Iโ€™m so sick of talking about self-mastery… and the redemptive power of writing… and race. Ugh, race. I wrote a 140,000-word novel on the subject and still feel no closer to closure. How about Trump? Anybody wanna argue some more about Trump? Such an easy target. Lately, Iโ€™ve been noticing how all my essays adapt this stuffy, professorial tone. Like Iโ€™ve got it all figured out. Weird how I do that. Especially since Iโ€™m writing them from my bunk which, letโ€™s be honest, is a clear indicator that I donโ€™t know jack.

There is, however, one subject that Iโ€™m fluent in: Prison life. After two long bids and a quarter-century behind the razor wire, I feel like I have a PhD in this violent little microcosm of civilization. Since itโ€™s the anniversary of my last arrest (March 2005) and my time is finally winding down, I figured Iโ€™d write about some of the people who populate my world… Starting with Mustafa.

Crazy name, right? Mustafa is his Muslim name. His real name is Josh. And heโ€™s the smartest person I know. I can guess what youโ€™re thinking: The yard is not exactly a Mensa convention. Agreed. Still, I think youโ€™d be surprised.

I used to walk the track with a dude who taught literature at a state university. And every compound has a few former doctors and lawyers that walk among the uneducated and gang affiliated.

Not that all gang members are uneducated. Josh was a gang member. He was 16 when he got locked up. And thatโ€™s what young Latino men are expected to do when they come to prison, join gangs. So he did. It didnโ€™t hurt his rรฉsumรฉ that heโ€™d been boxing since he was 12 and was a technician with his hands. One of the first things you notice about him are the words โ€œThug Lifeโ€ tattooed across his knuckles. So misleading…

At age 24, right around eight years into a mandatory 25-year prison sentence, he found himself alone in a confinement cell, hungry, lonely, miserable, cut off from his brothers, cut off from his family, cut off from the world. His only company was a paperback someone had left under the mat, a book on the Jewish religion called The Road Less Traveled. He read it. Then he prayed the prayer that most of us humans pray in our darkest hour. There was no bolt of lightning, no sun breaking free from the clouds, no clichรฉ calm that fell over him. But if there was a watershed moment in his life, a pivot point between the unconscious gangbanger he was and the brilliant young man I call my friend today, that night was it.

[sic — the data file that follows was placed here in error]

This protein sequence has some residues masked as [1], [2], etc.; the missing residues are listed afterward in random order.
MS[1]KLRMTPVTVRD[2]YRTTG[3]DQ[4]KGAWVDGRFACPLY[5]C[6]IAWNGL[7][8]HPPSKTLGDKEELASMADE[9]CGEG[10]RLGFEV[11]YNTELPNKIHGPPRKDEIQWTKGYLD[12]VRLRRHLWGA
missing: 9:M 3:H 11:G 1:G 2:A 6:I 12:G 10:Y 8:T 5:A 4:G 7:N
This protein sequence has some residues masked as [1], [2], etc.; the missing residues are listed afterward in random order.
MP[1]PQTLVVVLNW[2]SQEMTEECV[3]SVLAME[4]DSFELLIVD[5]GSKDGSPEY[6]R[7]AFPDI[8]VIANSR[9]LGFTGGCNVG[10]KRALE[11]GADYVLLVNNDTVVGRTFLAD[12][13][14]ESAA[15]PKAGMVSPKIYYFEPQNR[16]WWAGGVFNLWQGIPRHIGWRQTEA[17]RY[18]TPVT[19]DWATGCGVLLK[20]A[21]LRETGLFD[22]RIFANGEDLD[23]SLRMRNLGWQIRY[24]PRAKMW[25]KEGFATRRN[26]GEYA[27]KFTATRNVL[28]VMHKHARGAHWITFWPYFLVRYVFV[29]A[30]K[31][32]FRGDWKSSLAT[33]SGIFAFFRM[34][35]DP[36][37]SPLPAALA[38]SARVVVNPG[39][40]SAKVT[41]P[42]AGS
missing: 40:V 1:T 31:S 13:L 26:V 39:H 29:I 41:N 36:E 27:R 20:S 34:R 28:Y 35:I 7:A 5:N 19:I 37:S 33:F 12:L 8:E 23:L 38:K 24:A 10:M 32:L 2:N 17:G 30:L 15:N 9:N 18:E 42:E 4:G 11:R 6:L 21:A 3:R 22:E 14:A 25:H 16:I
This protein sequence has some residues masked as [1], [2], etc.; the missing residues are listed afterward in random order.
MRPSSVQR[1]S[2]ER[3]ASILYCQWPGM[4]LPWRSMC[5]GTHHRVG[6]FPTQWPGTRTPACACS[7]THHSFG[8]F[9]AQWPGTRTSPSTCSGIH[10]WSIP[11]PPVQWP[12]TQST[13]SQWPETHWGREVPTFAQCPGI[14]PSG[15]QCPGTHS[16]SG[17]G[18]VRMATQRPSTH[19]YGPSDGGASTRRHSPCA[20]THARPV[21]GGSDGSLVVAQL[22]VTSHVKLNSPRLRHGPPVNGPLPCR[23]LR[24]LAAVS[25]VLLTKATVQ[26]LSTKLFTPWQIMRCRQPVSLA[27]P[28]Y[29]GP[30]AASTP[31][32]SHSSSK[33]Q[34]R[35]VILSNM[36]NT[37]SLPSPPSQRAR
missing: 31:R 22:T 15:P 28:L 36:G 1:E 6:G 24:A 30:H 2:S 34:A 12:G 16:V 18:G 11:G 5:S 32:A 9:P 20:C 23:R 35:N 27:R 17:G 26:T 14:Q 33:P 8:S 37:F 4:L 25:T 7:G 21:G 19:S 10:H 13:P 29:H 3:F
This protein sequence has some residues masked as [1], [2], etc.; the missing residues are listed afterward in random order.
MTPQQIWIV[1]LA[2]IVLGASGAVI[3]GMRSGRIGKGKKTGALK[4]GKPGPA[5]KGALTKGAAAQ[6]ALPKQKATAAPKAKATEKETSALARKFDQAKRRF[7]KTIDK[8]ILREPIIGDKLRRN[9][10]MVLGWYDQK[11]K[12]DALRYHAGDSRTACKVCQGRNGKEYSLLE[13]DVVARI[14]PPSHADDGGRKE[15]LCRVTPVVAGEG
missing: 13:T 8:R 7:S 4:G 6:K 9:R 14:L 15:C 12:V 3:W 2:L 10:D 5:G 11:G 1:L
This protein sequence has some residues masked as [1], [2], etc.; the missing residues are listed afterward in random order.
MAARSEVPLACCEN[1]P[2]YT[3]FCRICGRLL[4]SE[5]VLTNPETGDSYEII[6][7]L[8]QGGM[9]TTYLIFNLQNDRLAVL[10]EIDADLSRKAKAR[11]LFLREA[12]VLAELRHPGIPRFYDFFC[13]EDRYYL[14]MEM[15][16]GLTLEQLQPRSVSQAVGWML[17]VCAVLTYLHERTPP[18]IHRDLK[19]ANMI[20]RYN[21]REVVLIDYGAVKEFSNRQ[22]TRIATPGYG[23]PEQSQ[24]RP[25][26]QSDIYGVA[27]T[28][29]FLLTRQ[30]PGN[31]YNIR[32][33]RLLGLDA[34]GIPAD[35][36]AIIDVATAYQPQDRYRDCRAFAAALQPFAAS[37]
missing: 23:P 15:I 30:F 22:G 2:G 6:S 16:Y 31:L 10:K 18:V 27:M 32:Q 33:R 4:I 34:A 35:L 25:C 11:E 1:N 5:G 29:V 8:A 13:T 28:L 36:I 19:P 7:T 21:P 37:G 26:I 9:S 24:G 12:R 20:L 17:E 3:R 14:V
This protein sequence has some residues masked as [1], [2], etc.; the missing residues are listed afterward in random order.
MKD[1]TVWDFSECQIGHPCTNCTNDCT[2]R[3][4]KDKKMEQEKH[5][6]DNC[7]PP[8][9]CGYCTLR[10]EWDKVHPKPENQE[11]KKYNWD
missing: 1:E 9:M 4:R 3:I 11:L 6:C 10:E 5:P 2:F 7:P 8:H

The way back was gradual. Ground was gained incrementally. He spent two weeks in his bunk healing from the beating he took upon renouncing his affiliation. Then he went to the chapel. Ironic that a confirmed Catholic who found God via a Jewish book in confinement finally settled on Islam as his spiritual path.

But itโ€™s not jailhouse religion that makes him unique, itโ€™s what heโ€™s accomplished. Heโ€™s now a GED tutor with an unbelievable success rate. Once his students have demonstrated a firm grasp of the required criteria, he pushes them even further. He teaches them physics. Heโ€™s teaching ME physics. In addition to English and Spanish, heโ€™s fluent in Italian and is now tackling Japanese. But the coolest thing about Josh is his ability to impersonate any inmate or guard on the compound. Heโ€™s one of the funniest people Iโ€™ve ever met. Keeps me rolling. Keeps my time moving.

It couldโ€™ve gone either way. A 16-year-old gangbanger with a 25-year mandatory sentence does not have much incentive to evolve. Not in a beneficial direction at least. But against all odds, Josh has.
Iโ€™m proud to call him my friend.

(Next up, Eli. A half-Senegalese, half-Jamaican, 21-year-old surfer with the sunny demeanor of a Walmart greeter and the hardheadedness of an eighth grader.)